37 Recursion: Questions? This is an important topic to understand. Better to ask questions now, before we introduce math to analyze these algorithms. – Which will happen in 3 or 4 lectures. – It’s important to intuitively understand a topic before formally defining it using mathematics.

38 Linked Lists We said that arrays were: – Contiguous. – Homogenous. – Random access. What if we drop the contiguousness? That is, adjacent elements in the list are no longer adjacent in memory. It turns out that you lose random access, but gain some other properties in return.

39 Linked Lists A linked list is simply a collection of elements in which each points to the next element. For example: This is accomplished by storing a reference to the next node in each node: class Node { public DataType data; public Node next; } 123

40 Variations Doubly linked lists contain pointers to the next and previous nodes. The Java “LinkedList” class is doubly-linked. – This class has a similar interface to Vector. Circularly linked lists are linked lists in which the last element points back to the first: – Seldom used, usually for “one every x” problems. – To traverse one of these, stop when the next element is equal to where you started. 123 1 2 3 0

41 CRUD: Linked Lists. Insertion:? Access:? Updating an element:? Deleting an element:? Search:? Merge:? Let’s start with access and insertion.

42 Node Access Elements are no longer contiguous in memory. We can no longer jump to the ith element. Now we have to start at the beginning and follow the reference to the next node i times. Therefore, access is linear. This is called sequential access. – Because every node must be visited in sequence. 123 Access element 3:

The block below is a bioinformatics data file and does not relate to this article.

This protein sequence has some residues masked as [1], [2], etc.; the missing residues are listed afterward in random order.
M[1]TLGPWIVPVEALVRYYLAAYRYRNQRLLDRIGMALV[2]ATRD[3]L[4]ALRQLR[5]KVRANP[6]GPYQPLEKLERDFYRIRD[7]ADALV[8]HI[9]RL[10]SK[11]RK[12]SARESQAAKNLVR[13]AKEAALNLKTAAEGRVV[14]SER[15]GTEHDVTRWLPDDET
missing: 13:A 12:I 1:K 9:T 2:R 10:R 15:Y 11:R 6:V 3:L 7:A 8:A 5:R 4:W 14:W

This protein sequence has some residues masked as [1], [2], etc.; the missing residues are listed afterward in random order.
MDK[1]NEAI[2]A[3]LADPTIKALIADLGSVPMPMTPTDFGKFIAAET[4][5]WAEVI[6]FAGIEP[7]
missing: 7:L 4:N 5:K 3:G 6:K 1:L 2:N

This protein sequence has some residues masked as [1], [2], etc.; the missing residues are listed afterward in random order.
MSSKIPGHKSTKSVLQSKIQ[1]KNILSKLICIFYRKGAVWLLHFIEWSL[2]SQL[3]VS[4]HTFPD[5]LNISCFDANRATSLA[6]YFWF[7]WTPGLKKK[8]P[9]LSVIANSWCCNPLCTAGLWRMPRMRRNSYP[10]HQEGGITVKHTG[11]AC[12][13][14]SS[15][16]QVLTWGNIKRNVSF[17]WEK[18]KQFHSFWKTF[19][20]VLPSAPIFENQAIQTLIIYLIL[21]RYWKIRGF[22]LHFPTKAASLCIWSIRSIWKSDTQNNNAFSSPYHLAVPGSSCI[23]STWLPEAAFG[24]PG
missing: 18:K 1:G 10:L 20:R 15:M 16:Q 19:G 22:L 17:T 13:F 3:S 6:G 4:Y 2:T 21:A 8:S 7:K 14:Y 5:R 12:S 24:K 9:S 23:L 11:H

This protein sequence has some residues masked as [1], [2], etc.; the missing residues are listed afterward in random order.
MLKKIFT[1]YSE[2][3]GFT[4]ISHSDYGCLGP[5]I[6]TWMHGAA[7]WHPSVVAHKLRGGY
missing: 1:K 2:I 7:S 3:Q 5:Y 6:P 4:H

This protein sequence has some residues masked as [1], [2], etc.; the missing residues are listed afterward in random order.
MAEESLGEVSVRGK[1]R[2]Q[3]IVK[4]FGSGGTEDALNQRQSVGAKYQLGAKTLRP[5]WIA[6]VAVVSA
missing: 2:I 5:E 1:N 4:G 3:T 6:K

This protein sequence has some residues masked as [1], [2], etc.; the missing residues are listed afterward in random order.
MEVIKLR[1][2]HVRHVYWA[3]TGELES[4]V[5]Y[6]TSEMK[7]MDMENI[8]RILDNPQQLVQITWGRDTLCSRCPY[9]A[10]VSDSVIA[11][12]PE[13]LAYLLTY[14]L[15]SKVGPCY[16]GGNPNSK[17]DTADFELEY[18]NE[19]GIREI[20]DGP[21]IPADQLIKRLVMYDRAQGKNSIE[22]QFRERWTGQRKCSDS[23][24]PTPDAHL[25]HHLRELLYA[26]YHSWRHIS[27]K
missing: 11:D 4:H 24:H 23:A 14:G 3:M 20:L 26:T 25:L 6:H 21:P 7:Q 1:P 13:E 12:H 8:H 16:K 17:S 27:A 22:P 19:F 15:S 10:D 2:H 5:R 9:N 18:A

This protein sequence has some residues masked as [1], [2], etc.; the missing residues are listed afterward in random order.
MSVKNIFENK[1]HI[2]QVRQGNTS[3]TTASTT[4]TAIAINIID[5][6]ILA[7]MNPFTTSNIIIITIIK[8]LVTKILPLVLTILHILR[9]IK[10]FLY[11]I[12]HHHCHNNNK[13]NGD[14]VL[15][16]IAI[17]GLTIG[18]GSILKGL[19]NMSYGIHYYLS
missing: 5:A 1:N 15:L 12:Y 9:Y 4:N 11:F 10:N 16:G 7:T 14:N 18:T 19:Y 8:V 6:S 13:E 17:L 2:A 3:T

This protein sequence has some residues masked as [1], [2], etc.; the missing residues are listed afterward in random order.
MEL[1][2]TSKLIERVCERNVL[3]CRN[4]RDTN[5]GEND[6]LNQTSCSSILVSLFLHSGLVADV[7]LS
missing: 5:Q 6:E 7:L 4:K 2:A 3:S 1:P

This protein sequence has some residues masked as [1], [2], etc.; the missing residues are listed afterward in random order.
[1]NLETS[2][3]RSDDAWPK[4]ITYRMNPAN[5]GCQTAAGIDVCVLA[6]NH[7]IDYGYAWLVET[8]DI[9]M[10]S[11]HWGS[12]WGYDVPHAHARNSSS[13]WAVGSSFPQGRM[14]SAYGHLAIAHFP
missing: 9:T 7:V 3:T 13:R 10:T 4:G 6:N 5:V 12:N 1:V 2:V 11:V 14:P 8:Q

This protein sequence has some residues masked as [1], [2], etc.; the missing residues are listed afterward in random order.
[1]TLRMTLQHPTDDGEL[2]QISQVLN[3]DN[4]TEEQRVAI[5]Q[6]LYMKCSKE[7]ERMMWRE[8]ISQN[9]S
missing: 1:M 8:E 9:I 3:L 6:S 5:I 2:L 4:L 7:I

43 Node Insertion To insert into a list, all we need to do is change the “next” pointer of the node before it and point the new node to the one after. This is a constant-time operation (provided we’re already in position to insert). Example: = new Node(5,; 123 Insert “5” after “1”: 5

44 Merging Two Lists Linked lists have the unique property of permitting merges to be carried out in constant time (if you store the last node). In an array, you’d need to allocate a large array and copy each of the two arrays to it. In a list, you simply change the pointer before the target and the last pointer in the 2 nd list. Example: 123 Merge at “2”: 654 123 654

45 CRUD: Linked Lists. Insertion:O(1) Access:O(N) Updating an element:O(1) Deleting an element:? Search:O(N). Merge:O(1). Binary search will not work on sequential access data structures. – Moving around the array to find the middle is O(n), so we may as well use linear search. Updating a node is as simple as changing its value. That leaves deletion.

46 Deletion Insertion in reverse. Easier to do in a doubly-linked list. Store the next node from the target. Remove the target node. Set previous node’s next to the stored next. 123 Delete “5”: 5

47 CRUD: Linked Lists. Insertion:O(1) Access:O(N) Updating an element:O(1) Deleting an element:O(1) Search:O(N). Merge:O(1). Dynamically sized by nature. – Just stick a new node at the end. Modifications are fast, but node access is the killer. – And you need to access the nodes before performing other operations on them. Three main uses: – When search/access is not very important (e.g. logs, backups). – When you’re merging and deleting a lot. – When you need to iterate through the list sequentially anyway.

48 Les Adieux, L’Absence, Le Retour That was our first lecture on recursion. There will be others - it’s an important topic. The lesson: – Self-similarity is found everywhere in nature: trees, landscapes, rivers, and even organs exhibit it. Recursion is not a primary construct for arriving at solutions, but a method for analyzing these natural patterns. Next class: Linked Lists 2, Stacks, and Queues. Begin thinking about project topics.

Download ppt "CS503: Fifth Lecture, Fall 2008 Recursion and Linked Lists. Michael Barnathan."

Similar presentations

Ads by Google